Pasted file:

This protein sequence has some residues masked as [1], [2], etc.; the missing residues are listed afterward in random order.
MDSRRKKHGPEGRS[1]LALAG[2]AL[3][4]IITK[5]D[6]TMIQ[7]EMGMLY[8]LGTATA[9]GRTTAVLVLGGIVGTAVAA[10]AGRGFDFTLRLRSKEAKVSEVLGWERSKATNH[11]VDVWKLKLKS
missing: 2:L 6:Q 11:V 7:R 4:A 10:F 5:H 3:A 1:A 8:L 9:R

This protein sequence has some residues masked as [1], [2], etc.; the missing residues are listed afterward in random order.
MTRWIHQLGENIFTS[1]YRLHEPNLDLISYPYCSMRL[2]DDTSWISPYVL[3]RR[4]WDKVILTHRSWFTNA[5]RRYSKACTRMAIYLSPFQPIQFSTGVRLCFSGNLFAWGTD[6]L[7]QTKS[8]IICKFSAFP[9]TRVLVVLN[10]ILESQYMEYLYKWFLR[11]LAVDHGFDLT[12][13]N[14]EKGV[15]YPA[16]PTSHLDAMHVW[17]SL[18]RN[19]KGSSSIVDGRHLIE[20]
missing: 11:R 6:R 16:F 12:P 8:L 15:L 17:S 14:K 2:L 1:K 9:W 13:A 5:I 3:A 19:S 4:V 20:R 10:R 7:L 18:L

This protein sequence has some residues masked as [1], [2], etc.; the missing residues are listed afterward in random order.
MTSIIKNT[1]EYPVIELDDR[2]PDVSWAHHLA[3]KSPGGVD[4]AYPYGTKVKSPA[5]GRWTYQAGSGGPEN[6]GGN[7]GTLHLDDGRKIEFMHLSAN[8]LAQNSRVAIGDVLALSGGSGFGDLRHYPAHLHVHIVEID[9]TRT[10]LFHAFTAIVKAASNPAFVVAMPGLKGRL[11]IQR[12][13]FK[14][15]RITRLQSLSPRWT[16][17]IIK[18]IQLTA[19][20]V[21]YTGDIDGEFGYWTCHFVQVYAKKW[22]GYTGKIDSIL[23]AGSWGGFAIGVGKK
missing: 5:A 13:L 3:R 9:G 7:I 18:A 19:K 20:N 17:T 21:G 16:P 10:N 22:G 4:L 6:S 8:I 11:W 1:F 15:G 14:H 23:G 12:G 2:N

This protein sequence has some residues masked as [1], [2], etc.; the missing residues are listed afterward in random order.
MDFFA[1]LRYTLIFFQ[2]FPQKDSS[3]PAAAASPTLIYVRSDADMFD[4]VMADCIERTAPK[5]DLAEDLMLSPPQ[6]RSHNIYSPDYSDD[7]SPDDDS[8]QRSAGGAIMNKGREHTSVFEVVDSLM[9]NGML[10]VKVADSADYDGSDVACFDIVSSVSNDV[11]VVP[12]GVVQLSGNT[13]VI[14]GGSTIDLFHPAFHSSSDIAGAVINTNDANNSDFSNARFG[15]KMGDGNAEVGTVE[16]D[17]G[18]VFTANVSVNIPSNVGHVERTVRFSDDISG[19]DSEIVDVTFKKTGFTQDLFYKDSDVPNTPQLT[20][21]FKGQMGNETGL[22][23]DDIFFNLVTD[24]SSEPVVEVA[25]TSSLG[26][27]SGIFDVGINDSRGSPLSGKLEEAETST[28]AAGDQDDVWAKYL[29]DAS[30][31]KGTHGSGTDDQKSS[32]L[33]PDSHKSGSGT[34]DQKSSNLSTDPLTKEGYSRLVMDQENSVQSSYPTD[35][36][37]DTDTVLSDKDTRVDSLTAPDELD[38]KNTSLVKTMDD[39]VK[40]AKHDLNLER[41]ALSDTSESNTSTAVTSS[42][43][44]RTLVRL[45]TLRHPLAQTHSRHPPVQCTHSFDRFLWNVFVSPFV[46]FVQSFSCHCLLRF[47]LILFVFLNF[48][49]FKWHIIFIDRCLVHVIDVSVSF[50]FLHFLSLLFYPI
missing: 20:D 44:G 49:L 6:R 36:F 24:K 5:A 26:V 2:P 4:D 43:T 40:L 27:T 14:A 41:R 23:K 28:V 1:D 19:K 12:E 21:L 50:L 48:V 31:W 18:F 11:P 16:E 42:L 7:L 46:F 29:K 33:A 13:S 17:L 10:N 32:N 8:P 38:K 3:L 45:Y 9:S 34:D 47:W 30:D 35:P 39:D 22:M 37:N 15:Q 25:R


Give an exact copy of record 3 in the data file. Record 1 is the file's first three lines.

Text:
This protein sequence has some residues masked as [1], [2], etc.; the missing residues are listed afterward in random order.
MTSIIKNT[1]EYPVIELDDR[2]PDVSWAHHLA[3]KSPGGVD[4]AYPYGTKVKSPA[5]GRWTYQAGSGGPEN[6]GGN[7]GTLHLDDGRKIEFMHLSAN[8]LAQNSRVAIGDVLALSGGSGFGDLRHYPAHLHVHIVEID[9]TRT[10]LFHAFTAIVKAASNPAFVVAMPGLKGRL[11]IQR[12][13]FK[14][15]RITRLQSLSPRWT[16][17]IIK[18]IQLTA[19][20]V[21]YTGDIDGEFGYWTCHFVQVYAKKW[22]GYTGKIDSIL[23]AGSWGGFAIGVGKK
missing: 5:A 13:L 3:R 9:G 7:I 18:A 19:K 20:N 17:T 21:G 16:P 10:N 22:G 4:L 6:S 8:I 11:W 1:F 15:G 14:H 23:G 12:G 2:N